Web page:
Inflammation may be the reason high blood sugar levels damage blood vessels, raising the possibility that anti-inflammatory medications might someday be used to lower the risk of blood vessel disease in people with diabetes, according to a study presented at the American Heart Association's High Blood Pressure Research Scientific Sessions 2014.
"These findings may explain why good blood sugar control is not sufficient to avoid the development of diabetes-induced cardiovascular diseases," said Carlos F. Sánchez-Ferrer, M.D., Ph.D., study author and professor of pharmacology at the Universidad Autónoma de Madrid, Spain. "We need to find new medications focused on reducing inflammation."
Using cultured smooth muscle cells from the main human artery (aorta), researchers found:
- In the absence of inflammation, excess glucose in the culture fluid didn't enter the cells.
- When extra glucose was forced into the cells, no harm was done in the absence of inflammation.
- When the inflammation-stimulating protein interleukin-1 (IL-1) was introduced, more glucose entered the cells.
- With IL-1, the glucose entering the cells was metabolized via chemical pathways that spur escalating inflammation, overwhelming the cells' ability to counteract it.
- In the presence of the anti-inflammatory drug anakinra, which blocks the activity of IL-1, the deleterious changes didn't occur.
"We need to reduce the inflammatory environment associated with diabetes," Sánchez-Ferrer said. "Changes in life-style, such as physical exercise and weight reduction, are important not only because they reduce blood sugar but because they reduce inflammation."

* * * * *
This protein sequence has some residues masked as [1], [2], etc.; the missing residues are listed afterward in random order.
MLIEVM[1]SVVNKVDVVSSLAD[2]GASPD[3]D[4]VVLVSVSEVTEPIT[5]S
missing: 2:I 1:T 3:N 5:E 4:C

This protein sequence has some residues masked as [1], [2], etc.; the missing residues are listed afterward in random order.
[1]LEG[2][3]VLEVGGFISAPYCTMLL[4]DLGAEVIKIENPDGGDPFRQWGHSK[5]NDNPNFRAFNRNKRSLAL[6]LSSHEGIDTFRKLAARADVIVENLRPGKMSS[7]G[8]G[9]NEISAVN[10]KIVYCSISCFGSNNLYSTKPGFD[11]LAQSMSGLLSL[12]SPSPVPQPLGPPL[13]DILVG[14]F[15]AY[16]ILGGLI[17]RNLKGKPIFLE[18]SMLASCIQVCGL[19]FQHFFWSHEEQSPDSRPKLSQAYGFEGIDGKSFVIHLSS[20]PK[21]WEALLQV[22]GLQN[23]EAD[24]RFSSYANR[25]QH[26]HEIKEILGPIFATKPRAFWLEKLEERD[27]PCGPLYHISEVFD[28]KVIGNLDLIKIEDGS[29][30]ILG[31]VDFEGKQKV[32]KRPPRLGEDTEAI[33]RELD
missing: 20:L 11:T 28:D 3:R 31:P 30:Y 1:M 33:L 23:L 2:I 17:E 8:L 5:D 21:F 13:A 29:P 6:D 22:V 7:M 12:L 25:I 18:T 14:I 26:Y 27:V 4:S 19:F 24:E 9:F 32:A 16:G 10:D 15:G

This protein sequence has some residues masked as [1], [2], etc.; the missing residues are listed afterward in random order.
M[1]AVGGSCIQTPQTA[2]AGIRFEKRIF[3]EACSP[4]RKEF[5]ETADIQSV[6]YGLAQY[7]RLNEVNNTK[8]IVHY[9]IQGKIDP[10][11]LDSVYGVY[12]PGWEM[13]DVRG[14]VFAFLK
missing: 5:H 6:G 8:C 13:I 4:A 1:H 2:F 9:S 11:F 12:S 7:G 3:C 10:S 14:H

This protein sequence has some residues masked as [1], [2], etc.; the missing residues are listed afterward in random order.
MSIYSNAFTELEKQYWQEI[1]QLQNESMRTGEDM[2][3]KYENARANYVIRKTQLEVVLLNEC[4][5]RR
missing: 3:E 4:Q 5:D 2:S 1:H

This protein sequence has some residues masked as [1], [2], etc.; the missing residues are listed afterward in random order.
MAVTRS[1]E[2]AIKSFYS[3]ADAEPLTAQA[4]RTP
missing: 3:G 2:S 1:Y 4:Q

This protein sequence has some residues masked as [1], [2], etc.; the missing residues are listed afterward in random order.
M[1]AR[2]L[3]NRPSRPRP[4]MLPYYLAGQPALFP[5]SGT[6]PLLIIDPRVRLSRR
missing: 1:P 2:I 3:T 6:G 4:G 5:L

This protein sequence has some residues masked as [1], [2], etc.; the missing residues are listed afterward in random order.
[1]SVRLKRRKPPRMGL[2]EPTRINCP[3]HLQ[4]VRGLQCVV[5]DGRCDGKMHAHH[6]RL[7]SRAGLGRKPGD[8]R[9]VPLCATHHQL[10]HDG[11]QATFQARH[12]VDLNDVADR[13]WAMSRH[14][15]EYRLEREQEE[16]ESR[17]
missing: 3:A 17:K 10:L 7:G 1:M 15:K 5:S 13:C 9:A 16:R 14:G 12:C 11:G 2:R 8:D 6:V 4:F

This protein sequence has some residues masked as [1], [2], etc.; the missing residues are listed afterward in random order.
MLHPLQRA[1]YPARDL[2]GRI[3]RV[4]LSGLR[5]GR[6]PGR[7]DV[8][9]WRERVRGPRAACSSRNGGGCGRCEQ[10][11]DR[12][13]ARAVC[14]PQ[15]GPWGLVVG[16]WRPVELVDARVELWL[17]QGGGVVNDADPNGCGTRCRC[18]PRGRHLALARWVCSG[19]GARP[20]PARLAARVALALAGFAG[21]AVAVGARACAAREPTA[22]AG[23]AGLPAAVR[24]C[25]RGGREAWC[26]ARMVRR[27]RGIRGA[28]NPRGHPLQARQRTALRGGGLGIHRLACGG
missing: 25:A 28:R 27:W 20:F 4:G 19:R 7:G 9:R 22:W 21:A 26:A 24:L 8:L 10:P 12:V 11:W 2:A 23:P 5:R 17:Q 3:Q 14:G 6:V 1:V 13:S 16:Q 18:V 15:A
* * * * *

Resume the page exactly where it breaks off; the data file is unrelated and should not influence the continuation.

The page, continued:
The researchers plan to test whether the effect is similar in cultured cells from the lining of blood vessels and explore the blood sugar/inflammation connection in animals.
Co-authors are Concepción Peiró, Ph.D.; Tania Romacho, Ph.D.; Verónica Azcutia, Ph.D.; Laura Villalobos, Ph.D.; Enrique Fernández, Ph.D.; Juan P. Bolaños, Ph.D.; and Salvador Moncada, M.D., Ph.D.
The Spanish Plan Nacional de I+D, Junta de Castilla y León, Sociedad Española de Farmacologia-Almirall; and Fundación Eugenio Rodriguez Pascual funded the study.
Note: Actual presentation time is 2 p.m. PT / 5 p.m. ET Thursday, Sept. 11, 2014.
Follow #HBPR14 on Twitter for conference news and updates.
For more information on diabetes.
For high blood pressure tools and information visit heart.org/hbp.
For the latest heart and stroke news, follow us on Twitter @HeartNews.
Statements and conclusions of study authors that are presented at American Heart Association scientific meetings are solely those of the study authors and do not necessarily reflect association policy or position. The association makes no representation or warranty as to their accuracy or reliability. The association receives funding primarily from individuals; foundations and corporations (including pharmaceutical, device manufacturers and other companies) also make donations and fund specific association programs and events. The association has strict policies to prevent these relationships from influencing the science content. Revenues from pharmaceutical and device corporations are available at http://www.
For Media Inquiries: (214) 706-1173
Maggie Francis: (214) 706-1382; Maggie.Francis@heart.org
Julie Del Barto (broadcast): (214) 706-1330; Julie.DelBarto@heart.org
For Public Inquiries: (800) AHA-USA1 (242-8721)
heart.org and strokeassociation.org